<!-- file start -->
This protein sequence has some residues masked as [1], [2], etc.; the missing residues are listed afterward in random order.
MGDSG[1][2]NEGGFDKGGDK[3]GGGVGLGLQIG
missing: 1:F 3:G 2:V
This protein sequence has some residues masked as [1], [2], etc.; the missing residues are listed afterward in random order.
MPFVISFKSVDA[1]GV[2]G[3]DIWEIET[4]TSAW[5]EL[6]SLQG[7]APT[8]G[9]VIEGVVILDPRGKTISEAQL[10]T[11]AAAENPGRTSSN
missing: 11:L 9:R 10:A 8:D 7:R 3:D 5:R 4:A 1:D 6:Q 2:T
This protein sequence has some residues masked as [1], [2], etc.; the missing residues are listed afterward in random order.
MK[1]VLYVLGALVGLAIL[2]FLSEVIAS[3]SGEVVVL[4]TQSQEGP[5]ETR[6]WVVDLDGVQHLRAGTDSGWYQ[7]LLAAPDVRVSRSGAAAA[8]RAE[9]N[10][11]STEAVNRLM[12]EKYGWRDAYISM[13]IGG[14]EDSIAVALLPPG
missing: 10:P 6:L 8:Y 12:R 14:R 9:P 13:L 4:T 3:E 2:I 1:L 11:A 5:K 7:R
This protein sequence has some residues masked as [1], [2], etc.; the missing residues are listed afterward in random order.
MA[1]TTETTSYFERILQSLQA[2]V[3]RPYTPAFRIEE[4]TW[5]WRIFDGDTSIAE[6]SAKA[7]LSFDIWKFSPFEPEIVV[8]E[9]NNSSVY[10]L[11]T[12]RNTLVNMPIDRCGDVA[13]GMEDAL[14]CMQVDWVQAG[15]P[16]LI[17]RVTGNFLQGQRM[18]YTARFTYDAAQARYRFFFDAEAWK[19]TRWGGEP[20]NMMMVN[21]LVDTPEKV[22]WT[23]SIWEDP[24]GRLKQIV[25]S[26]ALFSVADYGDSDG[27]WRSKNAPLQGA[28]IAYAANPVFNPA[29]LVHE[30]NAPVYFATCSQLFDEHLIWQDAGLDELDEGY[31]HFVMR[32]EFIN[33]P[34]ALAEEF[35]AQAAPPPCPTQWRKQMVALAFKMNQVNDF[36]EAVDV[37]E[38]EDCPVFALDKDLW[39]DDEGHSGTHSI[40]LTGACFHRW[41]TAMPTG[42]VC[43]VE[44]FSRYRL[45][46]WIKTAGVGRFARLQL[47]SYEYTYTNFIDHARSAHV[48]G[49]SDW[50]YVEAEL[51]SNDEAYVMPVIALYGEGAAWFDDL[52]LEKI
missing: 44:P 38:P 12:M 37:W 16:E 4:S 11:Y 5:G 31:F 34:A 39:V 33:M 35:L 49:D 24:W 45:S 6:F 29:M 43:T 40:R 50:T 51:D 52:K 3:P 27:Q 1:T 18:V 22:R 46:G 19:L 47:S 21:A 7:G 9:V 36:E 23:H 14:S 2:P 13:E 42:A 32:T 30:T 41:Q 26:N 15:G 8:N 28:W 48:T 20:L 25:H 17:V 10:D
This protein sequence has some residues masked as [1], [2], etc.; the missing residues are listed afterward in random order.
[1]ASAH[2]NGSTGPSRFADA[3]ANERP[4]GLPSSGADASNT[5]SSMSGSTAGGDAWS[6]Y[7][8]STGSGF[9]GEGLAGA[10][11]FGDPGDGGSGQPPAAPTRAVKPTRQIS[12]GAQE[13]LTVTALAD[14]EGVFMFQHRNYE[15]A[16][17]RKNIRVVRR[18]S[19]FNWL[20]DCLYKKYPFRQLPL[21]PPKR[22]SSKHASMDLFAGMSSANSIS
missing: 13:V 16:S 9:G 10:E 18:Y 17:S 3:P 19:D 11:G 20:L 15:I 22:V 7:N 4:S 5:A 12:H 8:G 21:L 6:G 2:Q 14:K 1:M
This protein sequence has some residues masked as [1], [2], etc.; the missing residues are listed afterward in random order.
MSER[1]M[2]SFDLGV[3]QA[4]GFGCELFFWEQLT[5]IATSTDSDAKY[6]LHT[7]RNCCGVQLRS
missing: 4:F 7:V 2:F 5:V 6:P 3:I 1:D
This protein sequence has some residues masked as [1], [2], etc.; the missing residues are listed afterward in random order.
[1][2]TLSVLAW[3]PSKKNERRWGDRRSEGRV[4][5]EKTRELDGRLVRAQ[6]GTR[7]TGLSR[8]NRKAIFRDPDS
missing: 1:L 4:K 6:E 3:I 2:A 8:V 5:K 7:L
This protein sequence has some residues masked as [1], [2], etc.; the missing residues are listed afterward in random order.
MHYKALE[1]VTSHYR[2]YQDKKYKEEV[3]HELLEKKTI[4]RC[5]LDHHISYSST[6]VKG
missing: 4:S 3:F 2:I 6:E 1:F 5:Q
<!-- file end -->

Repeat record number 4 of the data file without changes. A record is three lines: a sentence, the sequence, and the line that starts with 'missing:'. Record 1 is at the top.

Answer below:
This protein sequence has some residues masked as [1], [2], etc.; the missing residues are listed afterward in random order.
MA[1]TTETTSYFERILQSLQA[2]V[3]RPYTPAFRIEE[4]TW[5]WRIFDGDTSIAE[6]SAKA[7]LSFDIWKFSPFEPEIVV[8]E[9]NNSSVY[10]L[11]T[12]RNTLVNMPIDRCGDVA[13]GMEDAL[14]CMQVDWVQAG[15]P[16]LI[17]RVTGNFLQGQRM[18]YTARFTYDAAQARYRFFFDAEAWK[19]TRWGGEP[20]NMMMVN[21]LVDTPEKV[22]WT[23]SIWEDP[24]GRLKQIV[25]S[26]ALFSVADYGDSDG[27]WRSKNAPLQGA[28]IAYAANPVFNPA[29]LVHE[30]NAPVYFATCSQLFDEHLIWQDAGLDELDEGY[31]HFVMR[32]EFIN[33]P[34]ALAEEF[35]AQAAPPPCPTQWRKQMVALAFKMNQVNDF[36]EAVDV[37]E[38]EDCPVFALDKDLW[39]DDEGHSGTHSI[40]LTGACFHRW[41]TAMPTG[42]VC[43]VE[44]FSRYRL[45][46]WIKTAGVGRFARLQL[47]SYEYTYTNFIDHARSAHV[48]G[49]SDW[50]YVEAEL[51]SNDEAYVMPVIALYGEGAAWFDDL[52]LEKI
missing: 44:P 38:P 12:M 37:W 16:E 4:S 11:Y 5:G 31:F 34:A 39:V 33:M 35:L 49:D 24:W 45:S 6:F 29:M 43:T 40:R 50:T 51:D 52:K 3:P 27:Q 1:T 18:V 22:R 46:G 19:L 47:S 21:A 7:G 9:V 36:E 23:H 14:S 2:P 13:E 42:A 32:T 30:T 41:Q 26:N 15:G 8:N 28:W 48:T 20:L 25:H 17:V 10:D